Second, there is the issue of the set design and costuming. Granted, this is only something I've become sensitive too since the initial run of the series back in the 1960s. But the studio shoots, the sometimes too artificial set designs, and the generic uniforms used for East bloc guards and soldiers cause the series to suffer a bit, especially in comparison to the exotic locations of the other great American spy drama from the Sixties, I Spy.
Finally, about Bain and Landau. There was a tremendous amount of buzz about this couple while the series aired. Barbara Bain, in particular, exemplified an allure that is timeless. What a disappointment, then, when, after leaving MI, they finally re-appeared together on TV in the dreadful Space: 1999. Both had faded as stars. But worse, both let their reputations suffer by placing themselves under the direction of one of the worst schlock profiteers in TV at the time, Gerry Anderson. Thus, what a joy it is to see them both on DVD editions of Mission Impossible, in their prime, when it seemed they would conquer television as thoroughly as any couple in its, then, relatively short history.
"Mission:Impossible" was the created brainchild of Bruce Geller who was also the executive producer of the series along with producers Barry Crane, Joseph Gantman, Bruce Lansbury, Stanley Kallis, Laurence Heath, Allan Balter along with Robert E. Thompson and William Read Woodfield, that became one of the biggest hits of the mid-1960's and remained on the air as a CBS-TV staple throughout the early-1970's. The series chronicles the missions of a team of secret government agents known as the Impossible Missions Force that went after ruthless dictators, evil organizations in foreign lands and in later episodes taking on organized crime with the strictest attention to detail and timing in order to save the world.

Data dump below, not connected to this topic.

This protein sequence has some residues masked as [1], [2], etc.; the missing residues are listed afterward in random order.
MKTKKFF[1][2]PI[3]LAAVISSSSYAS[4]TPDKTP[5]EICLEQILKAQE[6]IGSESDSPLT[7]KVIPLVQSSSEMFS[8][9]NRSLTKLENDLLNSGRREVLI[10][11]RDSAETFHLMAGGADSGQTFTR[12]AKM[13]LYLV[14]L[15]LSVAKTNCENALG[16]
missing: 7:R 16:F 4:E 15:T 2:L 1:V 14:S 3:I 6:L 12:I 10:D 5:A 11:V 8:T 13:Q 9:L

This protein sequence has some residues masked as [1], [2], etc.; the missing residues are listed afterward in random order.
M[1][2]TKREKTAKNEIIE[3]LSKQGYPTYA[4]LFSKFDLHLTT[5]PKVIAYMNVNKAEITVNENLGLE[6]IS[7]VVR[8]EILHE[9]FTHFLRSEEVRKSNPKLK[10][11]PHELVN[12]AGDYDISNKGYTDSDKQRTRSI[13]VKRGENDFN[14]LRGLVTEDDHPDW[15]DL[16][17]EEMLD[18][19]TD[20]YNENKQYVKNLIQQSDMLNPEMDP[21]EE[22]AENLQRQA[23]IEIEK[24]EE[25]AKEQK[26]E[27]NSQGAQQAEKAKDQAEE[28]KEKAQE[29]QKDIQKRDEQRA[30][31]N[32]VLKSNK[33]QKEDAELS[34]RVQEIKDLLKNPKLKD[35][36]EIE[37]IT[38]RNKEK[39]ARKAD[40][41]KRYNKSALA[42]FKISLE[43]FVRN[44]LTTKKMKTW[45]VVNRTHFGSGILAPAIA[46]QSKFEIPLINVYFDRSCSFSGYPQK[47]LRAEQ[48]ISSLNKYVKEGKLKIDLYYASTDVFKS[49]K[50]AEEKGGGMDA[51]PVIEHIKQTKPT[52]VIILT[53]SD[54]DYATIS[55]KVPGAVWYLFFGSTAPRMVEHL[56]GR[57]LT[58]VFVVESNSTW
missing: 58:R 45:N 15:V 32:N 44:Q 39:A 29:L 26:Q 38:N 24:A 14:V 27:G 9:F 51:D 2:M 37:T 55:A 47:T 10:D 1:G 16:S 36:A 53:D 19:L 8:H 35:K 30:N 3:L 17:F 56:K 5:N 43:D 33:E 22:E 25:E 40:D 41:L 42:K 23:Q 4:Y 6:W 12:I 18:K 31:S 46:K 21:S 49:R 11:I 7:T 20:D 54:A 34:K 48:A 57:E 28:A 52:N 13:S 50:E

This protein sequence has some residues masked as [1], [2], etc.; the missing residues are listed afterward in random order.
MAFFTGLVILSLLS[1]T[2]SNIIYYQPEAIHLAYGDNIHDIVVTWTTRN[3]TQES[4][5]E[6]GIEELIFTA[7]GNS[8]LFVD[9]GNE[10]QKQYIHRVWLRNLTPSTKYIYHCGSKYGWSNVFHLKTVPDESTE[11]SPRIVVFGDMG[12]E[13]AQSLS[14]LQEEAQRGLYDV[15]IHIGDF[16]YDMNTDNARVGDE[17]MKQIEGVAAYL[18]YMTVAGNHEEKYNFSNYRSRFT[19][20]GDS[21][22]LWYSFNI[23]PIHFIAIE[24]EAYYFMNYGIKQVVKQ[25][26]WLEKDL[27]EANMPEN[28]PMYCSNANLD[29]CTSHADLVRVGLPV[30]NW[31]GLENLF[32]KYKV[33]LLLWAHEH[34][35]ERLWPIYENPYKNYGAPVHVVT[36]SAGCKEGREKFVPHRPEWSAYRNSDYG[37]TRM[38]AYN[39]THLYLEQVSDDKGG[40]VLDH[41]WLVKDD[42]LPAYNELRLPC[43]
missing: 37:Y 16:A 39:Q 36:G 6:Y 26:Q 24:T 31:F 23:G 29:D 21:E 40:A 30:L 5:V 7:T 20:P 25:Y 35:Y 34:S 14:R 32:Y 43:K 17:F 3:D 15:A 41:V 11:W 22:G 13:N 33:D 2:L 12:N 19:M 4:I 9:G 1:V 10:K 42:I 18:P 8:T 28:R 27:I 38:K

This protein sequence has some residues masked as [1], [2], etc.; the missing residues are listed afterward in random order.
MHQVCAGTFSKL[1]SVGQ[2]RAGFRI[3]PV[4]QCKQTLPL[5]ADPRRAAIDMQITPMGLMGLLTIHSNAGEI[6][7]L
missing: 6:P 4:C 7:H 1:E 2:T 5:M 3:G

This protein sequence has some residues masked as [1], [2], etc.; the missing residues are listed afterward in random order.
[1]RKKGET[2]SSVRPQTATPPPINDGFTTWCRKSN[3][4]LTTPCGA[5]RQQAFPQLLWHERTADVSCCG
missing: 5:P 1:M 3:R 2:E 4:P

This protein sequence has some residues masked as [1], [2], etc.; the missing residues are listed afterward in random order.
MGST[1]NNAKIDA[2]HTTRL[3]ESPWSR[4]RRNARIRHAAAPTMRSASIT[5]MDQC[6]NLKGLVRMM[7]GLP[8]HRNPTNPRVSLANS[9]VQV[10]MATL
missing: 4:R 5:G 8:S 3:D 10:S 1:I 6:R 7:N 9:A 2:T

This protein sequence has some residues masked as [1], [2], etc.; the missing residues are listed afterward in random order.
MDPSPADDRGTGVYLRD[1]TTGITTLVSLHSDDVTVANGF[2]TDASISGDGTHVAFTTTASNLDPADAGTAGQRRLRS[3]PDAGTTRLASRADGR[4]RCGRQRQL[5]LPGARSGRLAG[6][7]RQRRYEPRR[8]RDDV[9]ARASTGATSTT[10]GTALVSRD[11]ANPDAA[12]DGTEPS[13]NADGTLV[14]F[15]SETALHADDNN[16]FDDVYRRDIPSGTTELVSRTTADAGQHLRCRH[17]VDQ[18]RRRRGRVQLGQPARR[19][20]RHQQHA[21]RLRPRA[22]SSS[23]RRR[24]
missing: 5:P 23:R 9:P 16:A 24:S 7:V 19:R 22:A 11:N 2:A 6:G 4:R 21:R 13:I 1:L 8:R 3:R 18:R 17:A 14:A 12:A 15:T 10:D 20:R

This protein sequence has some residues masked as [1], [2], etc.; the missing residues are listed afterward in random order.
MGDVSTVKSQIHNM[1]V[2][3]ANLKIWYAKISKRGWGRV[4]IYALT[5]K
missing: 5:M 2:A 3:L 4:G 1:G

About the cast...out of the 171 episodes of this series only actors Greg Morris(Barney Collier),and Peter Lupus(Willy Armitage)were the only main cast members that were with the series throughout its entire seven-year run. Steven Hill(Dan Briggs)appeared in 28 episodes of Season One only. Steven Hill was replaced by Peter Graves(Jim Phelps)from Seasons 2 through 7 for 143 episodes. Martin Landau(Rollin Hand)was in the first three seasons of the series for 76 episodes. Barbara Bain(Cinnamon Carter) was also in the first three seasons of the series for 78 episodes. Landau and Bain left at the end of the Season 3 and were replaced by Leonard Nimoy(Paris)in Season 4 for 49 episodes of the series. Nimoy left at the end of Season 6. Lesley Anne-Warren(Dana Lambert)came on board in Season 5 for 23 episodes and left at the end of its fifth season. Sam Elliott(Doug Roberts)join the cast in Season 5 for 13 episodes. Other IMF agents were Lynda Day-George(Lisa Casey) in Seasons 6 and 7 for 44 episodes,and Barbara Anderson(Mimi Davis)in seven episodes of Season 6.